5. Share ideas by offering your views for consideration rather than telling someone in an authoritative way what to think. This means asserting your thoughts without dominating; listening to the other person’s attitude even when they don’t oppose you.
“The most important thing in communication is hearing what isn’t said.” (Peter Drucker)
6. Wait for the right time to mention what you have in mind; looking for opportunities to steer the conversation towards the topic that interests you
7. Share ideas by keeping to the point.
“The ability to simplify means to eliminate the unnecessary so that the necessary may speak.” (Hans Hofmann)
8. Share ideas by using words in common parlance avoiding jargon or terminology with socially unacceptable connotations. When talking with someone you don’t know too well from a different background it is important to check out any misunderstanding of words with a specialised meaning that do crop up.
When it comes to deeper ideas, any language can be inadequate especially when you are trying to express the inexpressible. For example if you want to share your spiritual beliefs then be wary about the way the word ‘God’ is used. Some people have rightly rejected a distorted image of God. Nevertheless they may still have a feeling that there is an underlying divine source of what is good and true in life.
10. Only suggest an idea if it might lead to something useful for the other person. There is a chance that what you want to say is not needed by a particular individual.
11. Don’t assume listeners will agree that what is said is self-evident. Nothing can be more annoying than for someone to share ideas by telling us what to think as if they must be right. It sounds arrogant and dogmatic.
Better to say “This is my opinion; here is my experience and evidence; look for yourself and decide.”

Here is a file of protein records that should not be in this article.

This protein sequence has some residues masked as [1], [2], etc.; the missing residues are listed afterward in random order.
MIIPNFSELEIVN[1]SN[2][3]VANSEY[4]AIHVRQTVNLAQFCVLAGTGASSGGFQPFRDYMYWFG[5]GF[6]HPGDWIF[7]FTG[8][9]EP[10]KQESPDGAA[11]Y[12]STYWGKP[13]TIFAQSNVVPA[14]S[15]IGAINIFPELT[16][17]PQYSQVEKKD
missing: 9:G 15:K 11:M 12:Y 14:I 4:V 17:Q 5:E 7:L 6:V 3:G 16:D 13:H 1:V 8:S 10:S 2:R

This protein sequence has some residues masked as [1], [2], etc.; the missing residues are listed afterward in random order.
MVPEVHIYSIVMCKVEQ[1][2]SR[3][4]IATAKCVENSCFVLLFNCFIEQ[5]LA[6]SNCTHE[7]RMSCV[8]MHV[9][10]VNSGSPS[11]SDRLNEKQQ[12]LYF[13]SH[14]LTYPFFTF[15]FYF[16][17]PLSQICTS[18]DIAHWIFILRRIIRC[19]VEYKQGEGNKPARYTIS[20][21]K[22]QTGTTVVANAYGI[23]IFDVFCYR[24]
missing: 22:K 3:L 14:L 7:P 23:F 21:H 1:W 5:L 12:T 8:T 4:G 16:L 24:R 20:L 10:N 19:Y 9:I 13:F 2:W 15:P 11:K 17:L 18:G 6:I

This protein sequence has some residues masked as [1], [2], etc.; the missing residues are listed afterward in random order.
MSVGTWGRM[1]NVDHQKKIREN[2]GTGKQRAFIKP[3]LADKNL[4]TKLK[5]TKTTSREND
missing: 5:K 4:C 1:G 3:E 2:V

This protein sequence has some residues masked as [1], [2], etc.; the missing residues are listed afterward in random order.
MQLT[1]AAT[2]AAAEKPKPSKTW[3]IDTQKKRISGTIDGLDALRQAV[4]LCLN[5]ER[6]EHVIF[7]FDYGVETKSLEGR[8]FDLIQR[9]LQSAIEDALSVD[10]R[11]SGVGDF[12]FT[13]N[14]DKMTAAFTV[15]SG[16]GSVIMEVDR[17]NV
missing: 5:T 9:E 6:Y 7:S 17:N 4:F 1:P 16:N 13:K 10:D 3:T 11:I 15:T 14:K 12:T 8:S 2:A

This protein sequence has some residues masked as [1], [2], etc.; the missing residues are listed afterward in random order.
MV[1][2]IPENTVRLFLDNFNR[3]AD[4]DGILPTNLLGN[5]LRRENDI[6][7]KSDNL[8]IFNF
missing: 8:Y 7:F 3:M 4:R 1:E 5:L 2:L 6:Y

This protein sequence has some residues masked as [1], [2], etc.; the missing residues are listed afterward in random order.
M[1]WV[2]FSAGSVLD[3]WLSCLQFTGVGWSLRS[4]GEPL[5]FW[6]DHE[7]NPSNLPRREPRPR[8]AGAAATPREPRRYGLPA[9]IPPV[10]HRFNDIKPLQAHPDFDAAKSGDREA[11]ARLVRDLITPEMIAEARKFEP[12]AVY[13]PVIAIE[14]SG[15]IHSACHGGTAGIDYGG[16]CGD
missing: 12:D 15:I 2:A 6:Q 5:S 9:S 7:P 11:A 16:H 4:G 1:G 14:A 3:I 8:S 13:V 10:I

12. Don’t voice your opinion as a way of winning an argument and getting the better of someone. People use their inner freedom to search for meaningful notions because they love what makes sense. We should encourage such people to exercise their freedom to rationally weigh up our beliefs. We cannot assume everyone we speak with is able to intuitively perceive the truth of what we say. After all we may be wrong.
13. Welcome questioning of what you say.
“A powerful idea communicates some of its strength to him who challenges it.” (Marcel Proust)
Look upon a conversation as a two way process. You can learn from the other person and hopefully they can learn from you.
Spiritual philosopher Emanuel Swedenborg wrote that we never achieve truth as it is in itself, but that all of our insights are only approximations to genuine truth, mere appearances of what is true adapted to human understanding. In communicating with people we need to accommodate our message to where each is coming from in terms of the appearances and illusions they have. And to share ideas with them we need to listen to what they have to say in terms of our own misapprehensions.
Copyright 2013 Stephen Russell-Lacy
Author of Heart, Head & Hands Swedenborg’s perspective on emotional problems
Posted on13th August 2013